The One in Which I Walked All Day

Long ago and far away (2002 and Paris, to be specific), I had one of the most illuminating, awe-inspiring days of my life, and it all began with a simple desire: to attend church.

It was early September, and I had just flown into Charles-de-Gaulle the day before. I’d survived the harrowing trip to the youth hostel (more on that later), and I woke up early with what sounded to me like a solid plan. I dressed carefully, trying to look as French as possible, packed a bag with my scriptures, water, money, and church shoes, and set out. I was going to church.

I have to take an aside here to lay out some facts: 

  1. I grew up in a teeny tiny town, and I truly had no concept of just how big Paris is. 
  2. Like most 18 year-olds, I was as cocky as can be.
  3. In a typical display of what my mom calls “Meggieness”, I had no idea what time church started. 
  4. Neither did I have an address. I knew the arrondissement, but that was all. 

A quick study of these four facts will indicate that my little rosy-cheeked self was in for some adventure…

05:00~ Not knowing for sure what time church started, or how long it would take me to walk there (and not even thinking about taking the Metro), I left before the sun came up. I knew that the church was in the fourth arrondissement, and I was staying in the sixth, so I figured I couldn’t be that far away. I figured I would just head in the right direction until I reached the fourth, and then ask around for the address. Genius.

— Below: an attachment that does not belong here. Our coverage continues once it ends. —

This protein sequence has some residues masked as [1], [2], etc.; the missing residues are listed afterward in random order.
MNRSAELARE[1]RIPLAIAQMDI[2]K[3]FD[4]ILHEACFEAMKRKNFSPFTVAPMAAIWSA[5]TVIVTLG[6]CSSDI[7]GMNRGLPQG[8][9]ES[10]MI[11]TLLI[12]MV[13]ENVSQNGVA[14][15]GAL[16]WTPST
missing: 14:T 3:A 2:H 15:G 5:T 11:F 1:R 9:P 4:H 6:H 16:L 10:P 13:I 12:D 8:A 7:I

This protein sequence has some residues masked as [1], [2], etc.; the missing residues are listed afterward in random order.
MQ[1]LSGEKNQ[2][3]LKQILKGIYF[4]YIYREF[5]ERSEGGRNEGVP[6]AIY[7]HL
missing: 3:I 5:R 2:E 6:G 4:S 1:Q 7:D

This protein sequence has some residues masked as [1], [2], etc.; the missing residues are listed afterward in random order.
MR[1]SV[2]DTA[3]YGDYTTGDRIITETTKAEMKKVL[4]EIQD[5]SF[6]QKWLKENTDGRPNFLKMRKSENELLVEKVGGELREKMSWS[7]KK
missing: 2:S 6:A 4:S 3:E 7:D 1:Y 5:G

09:00~ I thoroughly enjoyed my walk for several hours. I was young and independent, strolling around the most beautiful city in the world. I soaked up the ambiance along the Seine, stared wide-eyed at my first ever gay pride parade (complete with drag queens on rollerblades), and reveled in my very adult Parisian adventure. And I made progress. But by nine, with the sun up and the cafes full of people-watchers, I started to worry. I wasn’t anywhere near the fourth, and if I didn’t get there quickly, I was sure I’d miss church altogether. Not one to be deterred, and certainly too independent to ask for directions, I said a quick prayer and marched on.

12:00~  By noon, my feet were beginning to hurt and my stomach was growling in a most unbecoming way, so I stopped for lunch– my very first pizza margherite. By this time I was sure I’d missed church, but I figured I would keep going and at least find where it was so I’d be prepared for the next week.

15:00~ By three, I was ready to go back to the hostel. I was blistered and exhausted, and it was starting to drizzle all over my perfect Parisian afternoon. I turned back, shrugged my shoulders, and figured I’d get better directions next week.

19:00~ When I was still wandering at seven, I decided that I was lost. I consulted each oversized Metro map I came across, and tried to use  my stellar high-school French to ask for directions back to the hostel to no avail. I trudged on, muttering a constant prayer and wringing my hands along the way. I must have passed the same bookstalls on the Seine ten times, and I considered giving up and moving in with the emerging throngs of homeless panhandlers.

22:00~ Around ten, I miraculously found my way back. I couldn’t believe my luck when I recognized the Jardin de Luxembourg across the street from my youth hostel. I also couldn’t believe that I’d clocked about seventeen hours on my feet and was still standing. (Oh, to be 18 again!) I dragged myself inside, past the welcome desk, and into the tiny elevator, only to meet with my program director, who wanted to know where I’d been all day. (Where hadn’t I been?) He kept a straight face as I told my tale, but after lights-out that night I heard lots of loud laughter coming from the direction of his room…

The story continues. We haven’t reached the illuminating, awe-inspiring part yet. Stay tuned!



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